If your child reports bullying, of whatever description, it is important to immediately inform the school in writing, asking them to advise what corrective action will be taken. This is especially important if the act involves abuse, harassment, violence, victimisation, or discrimination.

You should also ask for the school’s Anti-Bullying Policy and the Complaint Procedure.

What can you do if a school fails to protect your child from being bullied?

In some cases, there may be a need to take legal action against the school itself. This can potentially be intimidating and a stressful process, which we will help make as simple as possible.

If a school is deemed to fail in their duty of care to your child, they can be held legally responsible for the consequence of bullying and formally required to make significant changes to their rules and daily practice. This commonly needs to be addressed on a case-by-case basis and should be accompanied by specialist advice from a solicitor who undertakes education legal work.

What does school bullying legal advice cost?

We make available an initial fixed fee consultation to discuss your bullying concerns. We will advise you what action can be taken to deal with issues of bullying and to get your child back on track at school.

This fixed fee consultation is conducted on Microsoft Teams and can be carried out at a time that is convenient to you. Speak (01895 207230) to Rachael or email her at educationteam@ibblaw.co.uk to make an online booking, to discuss your concerns of bullying with one of our specialist education solicitors.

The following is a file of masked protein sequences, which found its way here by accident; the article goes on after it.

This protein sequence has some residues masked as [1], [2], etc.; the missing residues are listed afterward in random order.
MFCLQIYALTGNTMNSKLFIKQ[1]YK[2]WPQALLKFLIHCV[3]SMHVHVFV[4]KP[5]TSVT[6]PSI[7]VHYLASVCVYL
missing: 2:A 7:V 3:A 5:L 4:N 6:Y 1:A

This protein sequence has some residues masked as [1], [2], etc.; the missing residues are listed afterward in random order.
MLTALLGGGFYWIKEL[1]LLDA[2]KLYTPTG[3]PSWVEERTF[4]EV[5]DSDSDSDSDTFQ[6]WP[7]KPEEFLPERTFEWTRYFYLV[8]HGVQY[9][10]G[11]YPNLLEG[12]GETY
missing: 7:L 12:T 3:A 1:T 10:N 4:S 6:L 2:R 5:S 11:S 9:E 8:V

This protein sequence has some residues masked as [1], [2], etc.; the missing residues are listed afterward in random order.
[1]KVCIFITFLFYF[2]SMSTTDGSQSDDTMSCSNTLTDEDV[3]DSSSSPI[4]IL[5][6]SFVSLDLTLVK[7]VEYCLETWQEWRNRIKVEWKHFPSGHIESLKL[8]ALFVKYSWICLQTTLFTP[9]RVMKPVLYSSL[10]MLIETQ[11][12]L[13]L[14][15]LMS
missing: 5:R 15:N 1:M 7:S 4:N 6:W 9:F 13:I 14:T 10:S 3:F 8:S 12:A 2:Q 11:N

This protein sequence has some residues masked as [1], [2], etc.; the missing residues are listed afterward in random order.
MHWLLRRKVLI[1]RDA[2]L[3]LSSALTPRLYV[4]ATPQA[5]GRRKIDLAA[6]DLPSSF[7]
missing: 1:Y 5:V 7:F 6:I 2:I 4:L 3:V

If, following the online meeting discussing your concerns about bullying, you would like us to help you further, we will tell you what action can be taken and what is involved.

We understand you want to have clear advice about costs and thus we endeavour to be transparent about the costs of providing further school bullying legal advice.  In some cases we might be able to offer a fixed fee in respect of additional work.

Please note that we are only able to take on cases on a privately paying basis. If you are unable to privately fund your case ,or you looking for general guidance on what actions you can take to protect you or your child’s education rights in relation to bullying, we recommend you contact Citizens Advice.

Get clear legal advice and support for what to do if your child is being bullied at school

If you want to know more about how we can help with school bullying and, perhaps, associated issues of discrimination, school suspensions and school exclusions, please contact our education law senior legal administrator, Rachael, on 01895 207230 or by email at  educationteam@ibblaw.co.uk.